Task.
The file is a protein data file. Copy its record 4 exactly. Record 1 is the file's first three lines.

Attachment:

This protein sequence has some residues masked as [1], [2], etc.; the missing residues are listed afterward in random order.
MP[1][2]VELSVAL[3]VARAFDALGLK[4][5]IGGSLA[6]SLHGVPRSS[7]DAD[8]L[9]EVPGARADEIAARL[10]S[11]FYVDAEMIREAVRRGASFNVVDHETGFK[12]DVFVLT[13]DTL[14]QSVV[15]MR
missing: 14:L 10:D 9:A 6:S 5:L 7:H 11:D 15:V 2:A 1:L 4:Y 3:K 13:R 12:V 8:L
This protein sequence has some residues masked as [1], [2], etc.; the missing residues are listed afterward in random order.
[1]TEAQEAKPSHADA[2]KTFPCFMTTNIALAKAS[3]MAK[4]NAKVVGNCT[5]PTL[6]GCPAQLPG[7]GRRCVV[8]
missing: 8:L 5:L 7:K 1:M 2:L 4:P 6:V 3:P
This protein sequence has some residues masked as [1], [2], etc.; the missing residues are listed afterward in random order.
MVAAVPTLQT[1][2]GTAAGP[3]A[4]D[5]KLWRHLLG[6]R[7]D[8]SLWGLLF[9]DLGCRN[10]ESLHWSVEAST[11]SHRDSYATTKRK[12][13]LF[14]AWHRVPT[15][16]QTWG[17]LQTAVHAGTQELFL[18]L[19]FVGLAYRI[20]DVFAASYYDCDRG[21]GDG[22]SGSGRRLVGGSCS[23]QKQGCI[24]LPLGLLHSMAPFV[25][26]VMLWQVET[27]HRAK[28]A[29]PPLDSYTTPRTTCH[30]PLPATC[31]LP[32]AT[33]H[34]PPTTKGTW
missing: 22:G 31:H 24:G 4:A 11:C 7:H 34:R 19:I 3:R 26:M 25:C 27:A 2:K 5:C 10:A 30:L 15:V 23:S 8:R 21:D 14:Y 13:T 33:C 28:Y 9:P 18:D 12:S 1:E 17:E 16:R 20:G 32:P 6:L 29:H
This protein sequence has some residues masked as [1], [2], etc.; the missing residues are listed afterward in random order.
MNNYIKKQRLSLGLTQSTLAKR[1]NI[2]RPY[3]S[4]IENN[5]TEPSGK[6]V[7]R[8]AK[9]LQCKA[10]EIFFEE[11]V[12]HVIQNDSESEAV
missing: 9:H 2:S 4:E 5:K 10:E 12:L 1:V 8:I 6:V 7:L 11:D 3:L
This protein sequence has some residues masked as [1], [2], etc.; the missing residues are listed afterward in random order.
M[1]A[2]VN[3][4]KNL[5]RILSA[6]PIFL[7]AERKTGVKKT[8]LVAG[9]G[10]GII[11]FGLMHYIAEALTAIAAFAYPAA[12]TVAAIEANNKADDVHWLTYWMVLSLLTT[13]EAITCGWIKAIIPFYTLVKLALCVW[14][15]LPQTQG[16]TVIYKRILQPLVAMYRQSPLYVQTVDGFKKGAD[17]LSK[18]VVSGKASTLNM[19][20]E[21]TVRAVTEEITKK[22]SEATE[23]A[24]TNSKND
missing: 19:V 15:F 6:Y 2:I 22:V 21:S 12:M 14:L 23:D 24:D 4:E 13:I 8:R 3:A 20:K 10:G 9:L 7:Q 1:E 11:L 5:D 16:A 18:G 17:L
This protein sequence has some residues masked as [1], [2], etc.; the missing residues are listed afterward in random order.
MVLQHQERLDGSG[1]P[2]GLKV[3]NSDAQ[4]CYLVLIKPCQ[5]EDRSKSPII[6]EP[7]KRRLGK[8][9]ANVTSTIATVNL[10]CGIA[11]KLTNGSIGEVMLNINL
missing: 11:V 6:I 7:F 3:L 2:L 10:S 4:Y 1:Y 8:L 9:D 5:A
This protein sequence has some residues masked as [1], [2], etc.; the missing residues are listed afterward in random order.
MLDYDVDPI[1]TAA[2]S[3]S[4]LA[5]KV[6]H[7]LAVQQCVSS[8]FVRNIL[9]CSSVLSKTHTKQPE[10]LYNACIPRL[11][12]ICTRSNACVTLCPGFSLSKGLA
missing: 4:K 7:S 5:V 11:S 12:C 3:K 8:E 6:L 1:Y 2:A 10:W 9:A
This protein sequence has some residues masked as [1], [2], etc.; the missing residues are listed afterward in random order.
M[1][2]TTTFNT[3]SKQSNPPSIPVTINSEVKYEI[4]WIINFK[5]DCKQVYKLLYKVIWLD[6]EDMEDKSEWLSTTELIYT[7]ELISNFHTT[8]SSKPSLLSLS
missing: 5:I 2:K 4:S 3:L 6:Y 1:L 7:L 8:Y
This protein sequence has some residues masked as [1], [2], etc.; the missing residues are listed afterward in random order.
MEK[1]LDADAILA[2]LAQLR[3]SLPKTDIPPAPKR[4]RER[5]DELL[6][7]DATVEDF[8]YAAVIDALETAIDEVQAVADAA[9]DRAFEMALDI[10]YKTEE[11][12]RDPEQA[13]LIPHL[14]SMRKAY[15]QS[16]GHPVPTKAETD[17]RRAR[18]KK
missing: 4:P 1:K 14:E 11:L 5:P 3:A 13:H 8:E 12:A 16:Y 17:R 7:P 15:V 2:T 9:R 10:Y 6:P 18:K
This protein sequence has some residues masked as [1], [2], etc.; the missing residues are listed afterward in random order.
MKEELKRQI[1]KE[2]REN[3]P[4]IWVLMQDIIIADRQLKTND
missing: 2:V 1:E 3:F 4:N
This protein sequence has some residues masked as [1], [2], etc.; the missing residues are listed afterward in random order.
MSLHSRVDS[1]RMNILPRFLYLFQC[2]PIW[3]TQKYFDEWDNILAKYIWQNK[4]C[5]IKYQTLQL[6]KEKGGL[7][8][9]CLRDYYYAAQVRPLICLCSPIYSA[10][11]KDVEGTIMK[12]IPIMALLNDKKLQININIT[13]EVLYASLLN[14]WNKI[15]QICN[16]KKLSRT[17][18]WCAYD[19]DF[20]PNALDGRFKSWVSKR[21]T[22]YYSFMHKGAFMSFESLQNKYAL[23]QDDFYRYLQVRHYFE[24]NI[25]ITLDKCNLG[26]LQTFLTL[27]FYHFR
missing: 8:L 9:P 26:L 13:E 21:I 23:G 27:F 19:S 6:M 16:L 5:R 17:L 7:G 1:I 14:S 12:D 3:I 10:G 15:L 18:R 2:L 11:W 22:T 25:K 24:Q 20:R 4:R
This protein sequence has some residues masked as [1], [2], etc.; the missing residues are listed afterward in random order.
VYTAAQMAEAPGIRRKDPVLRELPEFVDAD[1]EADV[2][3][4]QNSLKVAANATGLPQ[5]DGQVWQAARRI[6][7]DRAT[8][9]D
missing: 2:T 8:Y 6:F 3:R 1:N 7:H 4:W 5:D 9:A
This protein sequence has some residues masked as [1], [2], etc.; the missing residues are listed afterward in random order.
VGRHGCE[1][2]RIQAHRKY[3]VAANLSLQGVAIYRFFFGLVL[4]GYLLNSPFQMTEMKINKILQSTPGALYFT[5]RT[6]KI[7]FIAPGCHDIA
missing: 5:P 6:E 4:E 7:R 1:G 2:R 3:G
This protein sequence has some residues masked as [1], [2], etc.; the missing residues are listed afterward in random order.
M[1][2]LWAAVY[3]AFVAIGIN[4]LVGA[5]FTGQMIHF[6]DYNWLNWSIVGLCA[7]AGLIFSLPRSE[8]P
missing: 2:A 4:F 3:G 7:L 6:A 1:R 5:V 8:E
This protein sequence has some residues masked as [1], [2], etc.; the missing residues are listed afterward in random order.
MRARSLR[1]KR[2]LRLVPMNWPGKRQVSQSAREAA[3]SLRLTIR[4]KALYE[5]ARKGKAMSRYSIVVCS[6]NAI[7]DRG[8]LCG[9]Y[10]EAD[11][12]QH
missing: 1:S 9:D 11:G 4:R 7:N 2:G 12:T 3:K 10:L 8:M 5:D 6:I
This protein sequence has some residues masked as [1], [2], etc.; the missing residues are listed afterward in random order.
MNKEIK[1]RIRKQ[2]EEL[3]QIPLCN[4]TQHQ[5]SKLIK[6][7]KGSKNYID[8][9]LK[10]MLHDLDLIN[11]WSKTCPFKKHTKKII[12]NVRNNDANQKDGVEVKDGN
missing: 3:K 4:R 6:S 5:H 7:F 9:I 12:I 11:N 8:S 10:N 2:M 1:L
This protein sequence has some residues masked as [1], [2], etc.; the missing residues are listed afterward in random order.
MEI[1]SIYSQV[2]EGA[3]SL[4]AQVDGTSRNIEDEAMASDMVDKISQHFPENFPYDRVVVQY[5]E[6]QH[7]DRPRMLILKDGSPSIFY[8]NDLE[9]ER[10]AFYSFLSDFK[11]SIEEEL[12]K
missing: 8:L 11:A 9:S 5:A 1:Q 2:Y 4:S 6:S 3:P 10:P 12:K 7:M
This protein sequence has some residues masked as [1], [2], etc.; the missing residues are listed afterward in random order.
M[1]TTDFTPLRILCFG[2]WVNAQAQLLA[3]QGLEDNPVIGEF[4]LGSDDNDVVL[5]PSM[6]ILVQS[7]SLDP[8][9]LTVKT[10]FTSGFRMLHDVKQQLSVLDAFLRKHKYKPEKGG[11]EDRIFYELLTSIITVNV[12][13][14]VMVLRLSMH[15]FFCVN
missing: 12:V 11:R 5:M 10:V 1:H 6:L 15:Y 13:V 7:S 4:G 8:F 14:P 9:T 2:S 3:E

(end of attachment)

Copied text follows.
This protein sequence has some residues masked as [1], [2], etc.; the missing residues are listed afterward in random order.
MNNYIKKQRLSLGLTQSTLAKR[1]NI[2]RPY[3]S[4]IENN[5]TEPSGK[6]V[7]R[8]AK[9]LQCKA[10]EIFFEE[11]V[12]HVIQNDSESEAV
missing: 9:H 2:S 4:E 5:K 10:E 12:L 1:V 8:I 6:V 7:L 11:D 3:L